Ashley Voss has gained acclaim for his hand-painted cigar boxes, layered canvases and celebrity silhouettes stenciled onto old albums. This weekend, the artist known as Coreroc will be one of more than 300 selling original work for $100 or less at the C-Note Art Show.

Name: Ashley Voss

Age: 31

Day job: Electronic assembly at Battelle

Neighborhood: Grandview

Hometown: Columbus

The records I've painted and stenciled are the old record-pool singles from the Eagle. They're mostly white labels. They all say "Do Not Sell." They're all outdated. God, it's the most random mix of things that you could find.

When I start a new stencil, there's no rhyme or reason to the record and who goes on it. Karyn White's "Romantic" is Cheech & Chong. Marky Mark and the Funky Bunch is now Jon Stewart.

A lot of the stencils are of iconic celebrities, but I did one of Pee-wee Herman as a joke. It's actually been one of my most popular. I sold one at Independents' Day, and a girl rode home with it in the basket of her bicycle. I wish I had a picture of that because it was awesome.

In the future, I still want to do really cliche ones, really standard ones. Like Dr. Dre and [Albert] Einstein back to back - totally random people that I admire thrown together.

The first art I ever sold was probably one of the pieces I did for a Stained Skin show, one of their black-light shows. That was the first show that I formally entered in a gallery setting. It was me incorporating graffiti lettering into more traditional fine art.

One of the first pieces of art I ever took home was by Juan Carrera. It's a huge, monotype black abstract piece with an underlay of silver and gold. It's really textured. It's beautiful.

If I had $100,000, the first piece of art I'd buy would be by Damien Hirst. This guy blew my effing mind. He has to be the craziest art seller in the world. He sold this gold goat submerged in embalming fluid with an 18-karat-gold disc on its head. It's called "The Golden Calf" and sold for $18.3 million.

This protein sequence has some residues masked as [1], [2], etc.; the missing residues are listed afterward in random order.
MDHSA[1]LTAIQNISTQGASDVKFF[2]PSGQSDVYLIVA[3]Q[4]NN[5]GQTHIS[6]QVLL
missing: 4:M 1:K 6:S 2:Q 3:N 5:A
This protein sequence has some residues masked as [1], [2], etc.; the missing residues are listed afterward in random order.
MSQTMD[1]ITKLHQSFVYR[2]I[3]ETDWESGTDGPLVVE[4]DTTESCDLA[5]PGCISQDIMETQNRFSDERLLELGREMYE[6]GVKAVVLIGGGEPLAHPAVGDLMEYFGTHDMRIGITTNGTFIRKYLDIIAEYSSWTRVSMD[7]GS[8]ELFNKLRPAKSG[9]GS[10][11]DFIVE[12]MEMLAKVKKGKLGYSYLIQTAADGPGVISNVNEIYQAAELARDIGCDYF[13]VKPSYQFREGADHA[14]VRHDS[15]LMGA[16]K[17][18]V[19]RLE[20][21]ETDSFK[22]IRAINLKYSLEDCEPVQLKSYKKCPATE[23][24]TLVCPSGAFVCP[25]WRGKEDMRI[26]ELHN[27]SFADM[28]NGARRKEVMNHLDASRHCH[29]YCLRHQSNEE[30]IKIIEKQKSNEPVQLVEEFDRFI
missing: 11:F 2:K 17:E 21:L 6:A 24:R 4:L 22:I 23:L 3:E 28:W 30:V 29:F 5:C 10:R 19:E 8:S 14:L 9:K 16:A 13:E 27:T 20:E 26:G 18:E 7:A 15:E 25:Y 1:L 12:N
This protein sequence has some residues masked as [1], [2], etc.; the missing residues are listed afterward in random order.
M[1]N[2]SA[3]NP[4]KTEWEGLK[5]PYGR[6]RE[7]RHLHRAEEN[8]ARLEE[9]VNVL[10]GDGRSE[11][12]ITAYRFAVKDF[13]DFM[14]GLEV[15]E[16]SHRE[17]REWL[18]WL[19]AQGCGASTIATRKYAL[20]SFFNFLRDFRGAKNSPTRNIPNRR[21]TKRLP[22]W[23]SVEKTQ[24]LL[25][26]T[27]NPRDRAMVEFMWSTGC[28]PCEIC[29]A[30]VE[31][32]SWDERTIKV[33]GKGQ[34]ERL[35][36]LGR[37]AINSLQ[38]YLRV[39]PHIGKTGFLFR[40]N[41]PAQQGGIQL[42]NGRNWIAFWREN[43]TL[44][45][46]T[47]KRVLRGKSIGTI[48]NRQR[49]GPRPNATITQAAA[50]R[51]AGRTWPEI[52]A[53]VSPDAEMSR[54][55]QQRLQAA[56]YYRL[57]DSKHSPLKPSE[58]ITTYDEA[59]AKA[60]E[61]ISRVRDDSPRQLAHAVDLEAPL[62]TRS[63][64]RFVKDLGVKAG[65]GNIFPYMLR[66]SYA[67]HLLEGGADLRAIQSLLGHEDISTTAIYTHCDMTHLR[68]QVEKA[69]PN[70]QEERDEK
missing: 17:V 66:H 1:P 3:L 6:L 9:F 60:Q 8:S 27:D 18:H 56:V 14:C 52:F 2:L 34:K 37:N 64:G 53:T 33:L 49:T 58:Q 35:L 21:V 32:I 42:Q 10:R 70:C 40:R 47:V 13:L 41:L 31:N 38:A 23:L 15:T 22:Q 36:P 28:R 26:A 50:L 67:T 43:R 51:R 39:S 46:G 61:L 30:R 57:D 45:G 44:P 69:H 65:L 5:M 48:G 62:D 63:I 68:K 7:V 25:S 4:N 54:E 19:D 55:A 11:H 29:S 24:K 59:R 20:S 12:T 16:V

I like to travel to San Francisco, Oakland, the Bay Area in general. I get so much influence from my trips out there. It just opens your eyes. It's fun to wander around, get drunk, get lost and wind up at the wrong train stop.

I work really, really quickly. The thought of doing just one painting in a night drives me crazy. You kind of just get into a mood and a groove.

When I'm in the studio, I love to do a background and show it to another artist here [at Junctionview Studios] and say, "What would you do?" Working collaboratively, hand-in-hand, you learn a lot about your work.

If I could have any artist in history enter C-Note, I'd have to say Andy Warhol. I can see him being an artist from days past who could produce something great for $100, because of his process, repetition and the way he looked at things. Also, Robert Rauschenberg.

One of the coolest things about C-Note is on Sunday after shows we do an artists' swap. It's an even-up trade. I got a lot of paintings from the last show. Way too much. [Laughs.] It's one of the biggest compliments you can get - another artist wanting your work like that.

Know of someone doing great things around Columbus who you'd like to see featured in this column? E-mail jross@columbusalive.com